The Nimble Musicians of the Air (Isaak Walton)

Bird Therapy by Joe Harkness

Dear Readers, I am currently reading Joe Harkness’s ‘Bird Therapy’, which describes how the author found birdwatching to be a solace following a breakdown. I am finding it inspirational, because it not only tells the author’s story (which is fascinating), but is also full of lots of practical advice. Harkness has structured the book around the ‘five ways to wellbeing’ which have been endorsed by the mental health charity MInd. They are: to connect, to take notice, to give, to keep learning and to be active. The author points out that these five things are intrinsic to birdwatching, and it also felt like a helpful way for me to think about my relationship to my blog.

I have long thought that contact with nature is deeply healing: one problem with the way that most of us live these days is that we are lonely and disconnected from the world around us in a way that even our grandparents weren’t. Before I started this blog, I couldn’t have named more than half a dozen of the ‘weeds’ that grow in the garden. Trees were a mystery. The great benefit of Bugwoman the Blog is that it has been an incentive to actually go out and use my senses, and one thing that has delighted me to excess is that I have learned to identify the calls of some of the birds that surround me. There is a meditative quality to sitting in the garden and just listening that is deeply calming, and there is something exciting about hearing a bird that I haven’t heard before. I thought that, today, I would share with you a few of the experiences that have raised my spirits over the past few years. Do let me know what birdsong has meant to you!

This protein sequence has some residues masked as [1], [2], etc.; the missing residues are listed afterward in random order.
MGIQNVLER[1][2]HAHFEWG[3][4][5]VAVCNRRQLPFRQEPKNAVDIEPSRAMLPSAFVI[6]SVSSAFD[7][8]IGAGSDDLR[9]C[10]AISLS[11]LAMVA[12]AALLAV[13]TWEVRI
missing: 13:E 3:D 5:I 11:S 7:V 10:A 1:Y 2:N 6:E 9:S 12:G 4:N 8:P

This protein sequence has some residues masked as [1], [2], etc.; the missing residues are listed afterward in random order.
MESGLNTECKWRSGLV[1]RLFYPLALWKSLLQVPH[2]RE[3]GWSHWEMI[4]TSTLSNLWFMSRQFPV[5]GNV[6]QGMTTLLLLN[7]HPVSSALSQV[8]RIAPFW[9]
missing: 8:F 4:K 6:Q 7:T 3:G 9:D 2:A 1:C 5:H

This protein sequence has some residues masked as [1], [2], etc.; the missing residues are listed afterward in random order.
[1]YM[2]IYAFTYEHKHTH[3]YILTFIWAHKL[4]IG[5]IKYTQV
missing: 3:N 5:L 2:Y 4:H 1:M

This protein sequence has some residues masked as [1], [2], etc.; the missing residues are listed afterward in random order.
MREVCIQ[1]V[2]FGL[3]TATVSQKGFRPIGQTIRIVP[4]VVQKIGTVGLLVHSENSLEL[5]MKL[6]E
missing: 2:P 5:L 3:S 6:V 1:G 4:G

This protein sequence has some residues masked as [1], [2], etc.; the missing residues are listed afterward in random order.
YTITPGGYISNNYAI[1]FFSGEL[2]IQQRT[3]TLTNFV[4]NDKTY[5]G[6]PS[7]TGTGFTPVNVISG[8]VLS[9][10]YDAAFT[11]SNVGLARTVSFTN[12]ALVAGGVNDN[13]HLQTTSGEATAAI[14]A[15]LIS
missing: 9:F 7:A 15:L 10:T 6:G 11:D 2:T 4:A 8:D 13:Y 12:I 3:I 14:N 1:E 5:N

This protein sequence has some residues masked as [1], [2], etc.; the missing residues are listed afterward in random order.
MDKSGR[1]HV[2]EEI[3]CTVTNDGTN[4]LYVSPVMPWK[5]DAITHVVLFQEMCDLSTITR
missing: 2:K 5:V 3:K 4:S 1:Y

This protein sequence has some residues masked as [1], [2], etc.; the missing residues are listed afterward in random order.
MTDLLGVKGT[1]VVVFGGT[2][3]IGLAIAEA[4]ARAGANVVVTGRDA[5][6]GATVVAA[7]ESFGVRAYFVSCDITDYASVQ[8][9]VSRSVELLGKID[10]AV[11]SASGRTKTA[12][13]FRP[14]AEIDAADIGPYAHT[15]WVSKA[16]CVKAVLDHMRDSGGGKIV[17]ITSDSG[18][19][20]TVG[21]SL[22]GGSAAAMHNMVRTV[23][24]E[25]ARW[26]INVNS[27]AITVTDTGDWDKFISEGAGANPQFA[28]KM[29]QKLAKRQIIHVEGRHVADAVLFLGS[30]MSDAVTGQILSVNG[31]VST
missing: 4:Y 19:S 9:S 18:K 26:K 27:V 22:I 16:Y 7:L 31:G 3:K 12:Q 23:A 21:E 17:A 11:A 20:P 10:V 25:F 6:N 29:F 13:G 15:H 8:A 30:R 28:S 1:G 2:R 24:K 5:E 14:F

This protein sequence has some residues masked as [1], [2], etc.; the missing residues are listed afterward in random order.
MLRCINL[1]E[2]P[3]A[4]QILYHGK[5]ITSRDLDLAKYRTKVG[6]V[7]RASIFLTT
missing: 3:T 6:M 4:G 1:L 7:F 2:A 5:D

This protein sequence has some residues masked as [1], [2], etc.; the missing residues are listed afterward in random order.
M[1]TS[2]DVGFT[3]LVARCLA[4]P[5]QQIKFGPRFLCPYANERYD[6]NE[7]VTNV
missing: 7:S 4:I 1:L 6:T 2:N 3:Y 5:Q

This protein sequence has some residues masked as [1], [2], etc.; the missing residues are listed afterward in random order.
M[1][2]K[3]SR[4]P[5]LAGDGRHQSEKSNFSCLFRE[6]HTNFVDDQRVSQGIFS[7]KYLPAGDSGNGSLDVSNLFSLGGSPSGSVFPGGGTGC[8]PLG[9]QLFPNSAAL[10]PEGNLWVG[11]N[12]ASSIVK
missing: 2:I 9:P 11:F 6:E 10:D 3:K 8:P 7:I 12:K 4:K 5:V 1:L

It was a wet Easter Friday morning in 2015, and I was trudging around Coldfall Wood, my head full of worries. Already Mum and Dad were unwell, and I felt thoroughly weighed down. It took a good half an hour before I noticed the birdsong. It was a virtuoso performance, with each refrain being repeated several times, urgently. I could hear another bird answering some distance away. Finally, I managed to actually spot the bird. It was the first song thrush that I had ever noticed, and I was entranced. I stood and listened with rain pouring off my kagoule, all alone in the wood, and for a few moments everything stopped. A few years later a songthrush visited me in the garden, but it is that song in the wood that I remember – I know that I marched out of the woods with my heart lifted.

Song thrush (Turdus philomelos) visiting in the garden

The song thrush was a new bird to me, but the robin is ubiquitous. Yet, I feel as if I have spent the first fifty years of my life paying no attention what so ever to the bird’s song. In Coldfall Wood, in spring, you pass from one songster’s territory to another, without ever being out of earshot of that tumble of melody. Furthermore, robins sing with such gusto and confidence that they will carry on even while you stand underneath ‘their’ tree. Although robins sing all year, they are never so vocal as in spring. I filmed the one below in March, when the year had already turned towards the sun, although we humans might not have noticed.